Zachary Karabell the author of Leading Indicators commented in an interview that the numbers we hear all the time such as GDP, per capita income, and other statistical generalities aren’t really very useful. Of a typical number he said, “It’s true statistically but it’s also meaningless as a statement.” He explained that the economic indicators we use don’t tell us very much about our world because they are mostly averages. Here’s an example that sounds like a joke: “Bill Gates walks into a bar and, per capita, everybody becomes a millionaire.”
I think this underscores the importance of seeing what is true and meaningful in our own money situation. Even though our individual circumstances are greatly influenced and determined by political and cultural influences, what we have to work with is our own particular, peculiar, personal economy. And our individual economy includes our heart and soul, our relationships with one another, as well as dollars and cents.
Once we have enough for life’s essentials, money is no longer just money. It becomes an expression of what we value in our lives, and an expression of our connections to one another.
Take a look at what you spend money on. I’m not talking about creating a budget but rather to give attention to what your spending habits reveal about your values. Wake up to the fact that going out to eat is taking all your discretionary resources so you don’t have enough money to replace your car that is falling apart. Spending on clothing or travel could mean you can’t take a class or buy a new computer. Take a look at the fact that you decide to stay in an unhappy relationship because it gives you enough money to pay off student debt at a higher rate.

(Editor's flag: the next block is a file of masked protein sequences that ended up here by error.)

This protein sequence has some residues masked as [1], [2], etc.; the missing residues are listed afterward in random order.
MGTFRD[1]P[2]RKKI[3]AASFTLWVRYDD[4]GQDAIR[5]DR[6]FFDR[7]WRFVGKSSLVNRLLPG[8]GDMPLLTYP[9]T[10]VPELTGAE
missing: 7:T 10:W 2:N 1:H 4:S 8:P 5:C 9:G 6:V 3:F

There’s no one right way to make decisions about money. By looking at the decisions you make you will gain insight into what you think your needs are and perhaps see if they truly are your current needs.
It’s always a good process to question the patterns in our lives–including around money. Taking this kind of accounting will give you a picture of the values you hold and perhaps a glimpse into the kind of future you envision for yourself and for the world. Who and what are you investing in through your purchases and/or your investments?
After you’ve taken the money blindfolds off, are you pleased with what you discover? Is your money behavior in sync with what you say you value in life? If not, are they really your values or just what you think they should be? Take a look at how you share your money, be it with family, friends, or causes you believe in. Does this feel good to you?
Taking an accounting of where and how we spend our money—as well as how much we are saving or not saving—is an exercise that helps keep our outside life in sync with our inner life. Listen to your inner needs and notice how much they change. One day you may want to splurge on a new coat for yourself and at another time you may want to buy a coat for a homeless person. Let your money take you to new experiences and relationships that touch your inner life. Use money to feed your heart and soul as well as your belly.